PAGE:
At 4:30 a.m. in the middle of summer, the Indian coastal metropolis of Mumbai is still blanketed in darkness. Hundreds of miles to the east, at that exact same moment, the sun is up above the terraced slopes of Assam, a northeastern Indian state. The time on the clock there? 4:30 a.m. also.
That’s set to change. Following a new edict by Assam’s Chief Minister Tarun Gogoi, the state plans to shift its clock one hour ahead of the rest of India, officially embracing the “garden time” that has been used on Assam’s famed tea estates for decades. The adjustment, insists Gogoi, will boost his state’s productivity, granting its workforce more time in the daylight hours. “People will become more energetic and we will save on energy consumption,” he told reporters last week.
It’s unclear at present whether other states in India’s far-flung Northeast will follow suit, as well as if the move will gain official sanction from New Delhi. Already, there are fears that an abrupt changing of timetables will lead to disruptions in the country’s plane and railway services. Despite India’s continental vastness — its easternmost point is roughly on the same longitude as the Burmese capital — the country has clung to one time zone. It’s not alone in such a conspicuous arrangement: China, which rivals the U.S. in landmass, operates entirely on Beijing time. The ancient Silk Road city of Kashgar, in China’s far west, is two and a half hours ahead of India on the clock despite lying farther west on the map than much of the subcontinent, including, indeed, Assam.
Countries like India and China, emerging out of empire and war in the mid-20th century, reckoned a single time zone would serve as a unifying force. Time may be a metaphysical concept, but it has real political effects. The historian Benedict Anderson, one of the leading theorists of modern nationalism, has suggested that the European nation-state emerged on the back of two popular inventions: the print newspaper and the clock. Nothing quite binds people together more than the certainty that there are others around them, living in the same moment, thinking the same thoughts.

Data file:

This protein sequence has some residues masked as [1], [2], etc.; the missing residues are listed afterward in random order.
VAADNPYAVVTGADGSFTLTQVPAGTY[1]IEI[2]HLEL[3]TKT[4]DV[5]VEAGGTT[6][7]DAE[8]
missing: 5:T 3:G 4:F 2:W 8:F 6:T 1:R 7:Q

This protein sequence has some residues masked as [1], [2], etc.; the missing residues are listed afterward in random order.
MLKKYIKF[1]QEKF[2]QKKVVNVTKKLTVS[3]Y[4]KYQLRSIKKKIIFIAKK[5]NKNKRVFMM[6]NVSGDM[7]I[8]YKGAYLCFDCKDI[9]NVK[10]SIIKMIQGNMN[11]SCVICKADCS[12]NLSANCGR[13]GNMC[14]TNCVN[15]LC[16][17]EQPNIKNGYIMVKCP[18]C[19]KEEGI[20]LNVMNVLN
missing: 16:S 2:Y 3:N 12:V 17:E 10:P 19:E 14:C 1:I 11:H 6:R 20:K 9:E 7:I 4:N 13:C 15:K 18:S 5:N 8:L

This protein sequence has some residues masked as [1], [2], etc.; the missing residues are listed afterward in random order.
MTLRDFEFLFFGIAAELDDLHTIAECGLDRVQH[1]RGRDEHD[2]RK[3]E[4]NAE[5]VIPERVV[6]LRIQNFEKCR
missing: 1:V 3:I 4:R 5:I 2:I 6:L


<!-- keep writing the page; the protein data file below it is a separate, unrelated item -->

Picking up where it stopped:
Before the past century, though, time was literally all over the place. Individual localities made their own calculations on the position of the sun. Well into the 1800s, the time in New York City’s borough of Brooklyn could be half an hour ahead of that across the East River in Manhattan. The imperatives of railway networks and global shipping routes gradually spurred the need for a more standardized, universal system. At the International Meridian Conference in 1884, the world’s time standard was established from the Royal Observatory in Greenwich, U.K. — in no small part then a reflection of the dominance and clout of the British Empire in the late 19th century. Greenwich Mean Time is still the global measuring stick, but not without its wrinkles and oddities.
First, there’s the confusing array of nations and territories that embrace daylight saving time and those that don’t. Then, there are the ways nations bend time to suit their own interests. In 2011, the Pacific island of Samoa erased a day off its calendar by jumping over to the other side of the International Date Line — rather than being the last country to ring in the New Year, it became the first, a move that also better aligned the tiny country closer to nations in Asia. The massive Soviet Union, on the other hand, sized up its immensity and figured it justified 11 distinct time zones of its own — a boasting, nationalist legacy that Russia has inherited. In 2010, Moscow trimmed the number of zones down to nine (some experts think just four would suffice), but considerable quirks remain: for example, though Russia’s Asiatic port of Vladivostok sits clearly to the west of Japan, the time there is two hours ahead of Tokyo.
Wherever time is tweaked around the world, the arguments are always roughly the same: the switch would boost efficiency and productivity. Back in India, a 2012 study by the National Institute of Advanced Studies suggests that if the entire country moved its clock half an hour ahead (GMT +6 hours, rather than +5:30), India would save 2 billion kilowatt-hours in electricity a year. But there’s an inertia about making the change, in part because of politics — no nation wants to lose its time stamp (see Nepal, at GMT +5:45) — as well as logistical headaches. Even if the Assamese bid doesn’t go through, the debate on its place on the world clock will doubtless roll on. For that, there’s plenty of time.